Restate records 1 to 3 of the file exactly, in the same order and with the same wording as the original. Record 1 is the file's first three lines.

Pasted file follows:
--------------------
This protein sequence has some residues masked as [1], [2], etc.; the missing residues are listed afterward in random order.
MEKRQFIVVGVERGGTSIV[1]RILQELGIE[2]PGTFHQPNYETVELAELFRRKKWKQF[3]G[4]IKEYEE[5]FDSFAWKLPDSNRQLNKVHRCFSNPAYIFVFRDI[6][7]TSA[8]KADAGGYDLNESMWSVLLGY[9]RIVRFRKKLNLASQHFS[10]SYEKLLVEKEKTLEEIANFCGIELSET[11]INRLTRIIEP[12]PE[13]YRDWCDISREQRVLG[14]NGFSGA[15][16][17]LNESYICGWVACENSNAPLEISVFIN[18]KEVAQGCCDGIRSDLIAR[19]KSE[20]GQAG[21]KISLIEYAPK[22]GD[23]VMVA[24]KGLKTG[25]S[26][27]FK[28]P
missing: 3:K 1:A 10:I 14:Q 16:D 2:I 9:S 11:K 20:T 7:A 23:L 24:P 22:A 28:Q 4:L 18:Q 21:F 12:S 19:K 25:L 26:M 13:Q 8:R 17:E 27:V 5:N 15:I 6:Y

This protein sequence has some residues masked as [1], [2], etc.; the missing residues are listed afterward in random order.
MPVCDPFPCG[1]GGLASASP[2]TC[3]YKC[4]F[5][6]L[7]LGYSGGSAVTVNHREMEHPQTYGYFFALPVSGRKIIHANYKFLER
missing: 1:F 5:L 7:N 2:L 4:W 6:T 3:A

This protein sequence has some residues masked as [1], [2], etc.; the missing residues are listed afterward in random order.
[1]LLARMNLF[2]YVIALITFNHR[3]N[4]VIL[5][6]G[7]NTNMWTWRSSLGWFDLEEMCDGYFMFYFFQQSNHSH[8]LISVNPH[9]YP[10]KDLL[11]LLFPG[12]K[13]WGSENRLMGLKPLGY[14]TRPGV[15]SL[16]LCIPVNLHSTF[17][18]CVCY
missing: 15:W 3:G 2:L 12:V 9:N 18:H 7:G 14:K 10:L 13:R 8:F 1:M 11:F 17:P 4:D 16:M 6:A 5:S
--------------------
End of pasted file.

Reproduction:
This protein sequence has some residues masked as [1], [2], etc.; the missing residues are listed afterward in random order.
MEKRQFIVVGVERGGTSIV[1]RILQELGIE[2]PGTFHQPNYETVELAELFRRKKWKQF[3]G[4]IKEYEE[5]FDSFAWKLPDSNRQLNKVHRCFSNPAYIFVFRDI[6][7]TSA[8]KADAGGYDLNESMWSVLLGY[9]RIVRFRKKLNLASQHFS[10]SYEKLLVEKEKTLEEIANFCGIELSET[11]INRLTRIIEP[12]PE[13]YRDWCDISREQRVLG[14]NGFSGA[15][16][17]LNESYICGWVACENSNAPLEISVFIN[18]KEVAQGCCDGIRSDLIAR[19]KSE[20]GQAG[21]KISLIEYAPK[22]GD[23]VMVA[24]KGLKTG[25]S[26][27]FK[28]P
missing: 3:K 1:A 10:I 14:Q 16:D 2:I 9:S 11:K 20:T 7:A 23:L 24:P 22:A 28:Q 4:L 18:Q 21:F 12:S 19:K 25:L 26:M 13:Q 8:R 17:E 27:V 5:N 15:I 6:Y

This protein sequence has some residues masked as [1], [2], etc.; the missing residues are listed afterward in random order.
MPVCDPFPCG[1]GGLASASP[2]TC[3]YKC[4]F[5][6]L[7]LGYSGGSAVTVNHREMEHPQTYGYFFALPVSGRKIIHANYKFLER
missing: 1:F 5:L 7:N 2:L 4:W 6:T 3:A

This protein sequence has some residues masked as [1], [2], etc.; the missing residues are listed afterward in random order.
[1]LLARMNLF[2]YVIALITFNHR[3]N[4]VIL[5][6]G[7]NTNMWTWRSSLGWFDLEEMCDGYFMFYFFQQSNHSH[8]LISVNPH[9]YP[10]KDLL[11]LLFPG[12]K[13]WGSENRLMGLKPLGY[14]TRPGV[15]SL[16]LCIPVNLHSTF[17][18]CVCY
missing: 15:W 3:G 2:L 12:V 9:N 18:H 7:G 14:K 10:L 13:R 8:F 1:M 11:F 17:P 4:D 16:M 6:A 5:S